@rauh perfect! Thank you


@denisgrebennicov It only matters ~25%:

(transduce xform-str-compr str-reducer (StringBuilder.) s)
(defn str-reducer
  ([] "")
  ([x] (str x))
  ([^StringBuilder sb x] (. sb (append (str x)))))

Denis G10:02:56

@rauh nice! Thank you!


@denisgrebennicov Also you could avoid the mapcat:

(def xform-str-compr
  (comp (partition-by identity)
        (map #(if (> (count %) 1)
                (str (first %) (count %))
                (str (first %))))))


FYI @rauh @denisgrebennicov I just benchmarked the StringBuilder vs. the str versions, and the naiive version was 7.728926 µs, transducing with str was 3.031921 µs, and transducing with StringBuilder was the worst: 111.232498 µs


@noisesmith No way, type hinted?


oh, I left out a type hinting - trying that again


OK - type hinting brought the StringBuilder version down to 2.582512 µs


which is much closer to expected, but still a very small improvement


I benchmarked with a relatively short string though, you'd see bigger differences for longer strings I'd assume


oh, and the solution switching mapcat/list to map/str is negligibly faster - the difference is statistical noise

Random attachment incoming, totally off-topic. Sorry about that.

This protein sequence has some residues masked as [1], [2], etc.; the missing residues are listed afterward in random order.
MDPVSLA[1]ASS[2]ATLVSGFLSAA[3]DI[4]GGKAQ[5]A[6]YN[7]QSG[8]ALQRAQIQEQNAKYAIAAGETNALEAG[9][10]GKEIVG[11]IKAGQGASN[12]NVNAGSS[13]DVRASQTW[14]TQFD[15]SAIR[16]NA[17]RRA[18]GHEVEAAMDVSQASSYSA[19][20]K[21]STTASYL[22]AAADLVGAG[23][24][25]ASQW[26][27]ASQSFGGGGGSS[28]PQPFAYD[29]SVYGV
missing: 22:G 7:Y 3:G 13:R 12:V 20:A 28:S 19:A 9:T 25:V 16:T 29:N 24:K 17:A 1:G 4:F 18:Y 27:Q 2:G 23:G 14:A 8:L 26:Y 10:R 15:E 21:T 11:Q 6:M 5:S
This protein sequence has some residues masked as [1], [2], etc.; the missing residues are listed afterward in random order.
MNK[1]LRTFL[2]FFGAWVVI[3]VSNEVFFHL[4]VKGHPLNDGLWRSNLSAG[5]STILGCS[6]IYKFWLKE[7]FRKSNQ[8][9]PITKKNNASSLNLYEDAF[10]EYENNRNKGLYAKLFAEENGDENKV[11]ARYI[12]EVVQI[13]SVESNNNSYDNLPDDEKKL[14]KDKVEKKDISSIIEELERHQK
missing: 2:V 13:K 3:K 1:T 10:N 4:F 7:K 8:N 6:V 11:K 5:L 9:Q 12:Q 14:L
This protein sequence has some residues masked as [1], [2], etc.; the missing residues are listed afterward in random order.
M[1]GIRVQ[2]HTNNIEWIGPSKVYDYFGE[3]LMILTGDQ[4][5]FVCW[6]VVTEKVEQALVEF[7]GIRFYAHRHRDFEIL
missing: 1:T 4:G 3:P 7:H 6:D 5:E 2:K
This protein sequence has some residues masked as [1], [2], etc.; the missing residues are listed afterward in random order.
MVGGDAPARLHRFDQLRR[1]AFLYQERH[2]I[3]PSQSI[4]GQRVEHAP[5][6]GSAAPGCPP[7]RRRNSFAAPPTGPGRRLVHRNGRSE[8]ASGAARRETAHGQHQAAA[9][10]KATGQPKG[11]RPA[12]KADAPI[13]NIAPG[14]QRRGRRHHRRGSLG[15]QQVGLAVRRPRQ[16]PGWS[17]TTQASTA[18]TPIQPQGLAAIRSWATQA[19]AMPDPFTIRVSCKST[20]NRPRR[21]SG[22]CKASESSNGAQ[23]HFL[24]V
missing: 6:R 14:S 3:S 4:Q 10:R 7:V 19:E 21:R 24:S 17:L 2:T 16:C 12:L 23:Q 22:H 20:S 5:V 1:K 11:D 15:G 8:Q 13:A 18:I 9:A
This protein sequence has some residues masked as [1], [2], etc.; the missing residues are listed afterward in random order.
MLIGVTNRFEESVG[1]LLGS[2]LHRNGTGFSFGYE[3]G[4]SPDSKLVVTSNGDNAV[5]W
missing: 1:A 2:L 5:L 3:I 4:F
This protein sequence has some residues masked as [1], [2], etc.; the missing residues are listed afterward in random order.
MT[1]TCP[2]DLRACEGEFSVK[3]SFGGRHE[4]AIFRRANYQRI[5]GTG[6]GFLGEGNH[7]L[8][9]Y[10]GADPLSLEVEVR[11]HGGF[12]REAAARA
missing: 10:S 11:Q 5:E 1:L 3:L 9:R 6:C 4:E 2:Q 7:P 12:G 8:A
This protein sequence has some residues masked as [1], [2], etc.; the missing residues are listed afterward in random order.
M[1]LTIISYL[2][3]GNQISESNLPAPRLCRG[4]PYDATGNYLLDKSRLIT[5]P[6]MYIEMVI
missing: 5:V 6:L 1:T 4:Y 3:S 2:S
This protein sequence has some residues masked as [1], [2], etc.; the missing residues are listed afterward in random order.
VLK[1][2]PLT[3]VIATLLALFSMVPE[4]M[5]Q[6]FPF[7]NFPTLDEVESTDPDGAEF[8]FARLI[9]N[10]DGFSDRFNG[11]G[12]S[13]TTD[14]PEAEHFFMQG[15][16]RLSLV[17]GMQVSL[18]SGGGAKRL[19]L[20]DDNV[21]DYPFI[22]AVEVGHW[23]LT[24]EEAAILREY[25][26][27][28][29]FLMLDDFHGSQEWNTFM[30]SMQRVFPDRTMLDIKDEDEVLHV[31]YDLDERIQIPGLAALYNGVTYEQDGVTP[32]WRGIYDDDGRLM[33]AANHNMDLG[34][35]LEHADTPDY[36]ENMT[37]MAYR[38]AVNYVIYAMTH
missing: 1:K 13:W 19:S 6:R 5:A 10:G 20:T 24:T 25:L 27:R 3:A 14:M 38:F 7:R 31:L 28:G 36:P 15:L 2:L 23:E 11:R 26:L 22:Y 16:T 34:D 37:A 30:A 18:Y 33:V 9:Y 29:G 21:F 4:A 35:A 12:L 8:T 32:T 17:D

@here I’m looking for some advice on tooling setup for a Reagent/Reframe ClojureScript project I’m working on. I think it will be using boot, although that could change. I’d like to understand what this channel would recommend for basic front-end stuff like Sass/CSS Modules compilation, Sass/CSS linting, hot reloading and a component library?

Denis G16:02:14

@noisesmith @rauh thank you for your help! Learning something new everyday. PS. what have you been using for benchmarking? [Criterium?](


yes, that was all using criterium


also, in real code, before even using criterium or speculating about speedups, you should usually 1) wait until you discover that things are not fast enough and 2) profile (eg. with yourkit or visualvm) to see what the actual speed bottlenecks are

Denis G16:02:13

of course, > premature optimization is the root of all evil

Denis G16:02:21

but this was done for learning purposes


yes, I assumed that


I just see a lot of time wasted on speculative optimizations in a program that doesn't even run yet, or in a part of the program that isn't slow


(in my professional experience that is)


like the time I wasted weeks on streaming html parsing to replace an eager scraper, when the actual problem was (doseq [x input] (future (scrape-html x))) which is just about guaranteed to be pathological and quite easy to fix

Denis G16:02:33

@noisesmith so if you were in my shoes, you wouldn’t be using transducers in this case? (I’m not talking about optimizing the code). Assuming that you were able to pick which implementation to choose, which would it be?